Later, when I could not sleep, I played through my scrabble games and then endless rounds of solitaire in between calls from the ER and then, later, the ICU. The weight of everything, all the implications, realities, worries, and more, kept me company through the night as I tried to figure out how to walk the next steps.

The next morning after coffee, the stillness within me sat like lead. With no one to call for help juggling the kids, I waited. I did my regular things, regular morning things, regular Sunday things, regular parenting things, all with an ear to the silent phone, all while mentally planning how to fit Sunday necessities into an amorphous day of waiting.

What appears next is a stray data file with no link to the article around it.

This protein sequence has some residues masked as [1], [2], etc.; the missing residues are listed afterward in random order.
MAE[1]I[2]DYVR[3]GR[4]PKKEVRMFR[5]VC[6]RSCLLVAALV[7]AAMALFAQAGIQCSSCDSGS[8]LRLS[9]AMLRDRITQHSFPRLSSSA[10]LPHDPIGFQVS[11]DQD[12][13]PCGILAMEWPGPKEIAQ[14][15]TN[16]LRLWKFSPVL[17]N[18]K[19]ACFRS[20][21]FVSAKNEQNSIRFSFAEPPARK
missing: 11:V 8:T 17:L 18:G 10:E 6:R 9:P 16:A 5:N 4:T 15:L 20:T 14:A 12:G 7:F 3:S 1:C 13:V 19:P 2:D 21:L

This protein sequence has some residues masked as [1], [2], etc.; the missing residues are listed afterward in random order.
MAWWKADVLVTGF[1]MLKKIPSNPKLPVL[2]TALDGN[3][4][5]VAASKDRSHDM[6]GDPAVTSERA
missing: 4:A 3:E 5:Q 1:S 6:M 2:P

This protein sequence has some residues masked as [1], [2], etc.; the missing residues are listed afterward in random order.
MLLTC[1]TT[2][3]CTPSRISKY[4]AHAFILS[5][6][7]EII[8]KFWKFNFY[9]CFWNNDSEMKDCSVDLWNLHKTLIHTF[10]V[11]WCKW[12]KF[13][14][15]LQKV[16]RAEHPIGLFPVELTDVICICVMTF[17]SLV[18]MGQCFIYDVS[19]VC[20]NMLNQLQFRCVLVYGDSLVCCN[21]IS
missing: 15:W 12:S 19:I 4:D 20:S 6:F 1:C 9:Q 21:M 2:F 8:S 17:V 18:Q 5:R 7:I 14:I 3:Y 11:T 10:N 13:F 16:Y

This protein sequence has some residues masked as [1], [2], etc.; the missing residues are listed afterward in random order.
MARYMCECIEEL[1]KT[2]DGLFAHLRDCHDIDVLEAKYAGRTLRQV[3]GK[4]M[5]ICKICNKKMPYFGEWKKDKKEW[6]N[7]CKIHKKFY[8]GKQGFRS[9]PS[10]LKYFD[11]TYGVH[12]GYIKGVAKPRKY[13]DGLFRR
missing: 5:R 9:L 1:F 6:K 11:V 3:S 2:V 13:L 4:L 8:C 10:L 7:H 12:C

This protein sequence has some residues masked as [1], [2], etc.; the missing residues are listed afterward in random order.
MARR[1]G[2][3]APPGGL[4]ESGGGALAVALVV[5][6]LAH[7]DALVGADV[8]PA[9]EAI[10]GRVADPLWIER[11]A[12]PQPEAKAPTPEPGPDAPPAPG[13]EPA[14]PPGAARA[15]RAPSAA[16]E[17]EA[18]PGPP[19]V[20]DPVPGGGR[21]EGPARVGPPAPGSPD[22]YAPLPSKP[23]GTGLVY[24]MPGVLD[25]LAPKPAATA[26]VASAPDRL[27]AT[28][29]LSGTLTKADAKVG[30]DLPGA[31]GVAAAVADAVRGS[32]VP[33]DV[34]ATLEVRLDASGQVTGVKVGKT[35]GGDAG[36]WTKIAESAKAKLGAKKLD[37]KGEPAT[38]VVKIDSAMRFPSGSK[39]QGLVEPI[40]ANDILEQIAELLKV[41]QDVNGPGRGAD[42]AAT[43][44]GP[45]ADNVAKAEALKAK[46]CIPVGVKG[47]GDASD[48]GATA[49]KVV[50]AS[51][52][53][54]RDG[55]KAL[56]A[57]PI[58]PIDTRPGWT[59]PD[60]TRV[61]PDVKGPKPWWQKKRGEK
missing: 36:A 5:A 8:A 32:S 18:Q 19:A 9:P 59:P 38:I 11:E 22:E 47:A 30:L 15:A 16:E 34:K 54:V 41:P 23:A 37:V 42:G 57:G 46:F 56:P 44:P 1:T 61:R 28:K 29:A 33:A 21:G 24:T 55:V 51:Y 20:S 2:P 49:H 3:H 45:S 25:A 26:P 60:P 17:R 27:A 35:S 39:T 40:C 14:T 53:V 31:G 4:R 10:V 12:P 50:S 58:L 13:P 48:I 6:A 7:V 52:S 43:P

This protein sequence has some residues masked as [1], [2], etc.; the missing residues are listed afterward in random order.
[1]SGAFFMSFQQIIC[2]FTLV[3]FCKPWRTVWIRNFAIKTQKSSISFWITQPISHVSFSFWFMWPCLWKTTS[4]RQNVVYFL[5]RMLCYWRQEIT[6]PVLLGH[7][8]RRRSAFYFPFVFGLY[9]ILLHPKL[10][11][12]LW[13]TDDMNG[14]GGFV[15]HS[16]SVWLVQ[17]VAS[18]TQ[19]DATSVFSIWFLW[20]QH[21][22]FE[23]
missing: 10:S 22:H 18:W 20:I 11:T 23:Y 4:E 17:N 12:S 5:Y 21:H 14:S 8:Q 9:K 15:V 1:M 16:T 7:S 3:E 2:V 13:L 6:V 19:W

I looked at the list of daily drawing prompts and contemplated a piece of clothing to draw. It's a drawing prompt I've been tasked with before, and it is always one I find difficult. But "a piece of clothing" was the prompt ahead of me, so getting back "in" to the rhythm and the sketchbook meant starting there even though, in truth, I am going to skip several of the ones coming up. A piece of clothing. I considered a scarf. Simple pattern. But interesting. And then I spotted a sweater, a sweater that has lived a life of its own. I have two of the same sweater in different colors, each more than 15 years old, each seriously oversized, even in all the sizes I've been then and now. I wear them now in the mornings when it is cold, or late at night. Each is a silky soft chenille on the back, collar, and cuffs with a smooth front that is soft but not chenille at all. Though they've never been exposed to moths and are not wool in nature, the chenille has a worn appearance, a see-through quality when you hold it up to the light, as if sections are being somehow washed away. These are seriously old sweaters. They are not sentimental. They are simply cozy.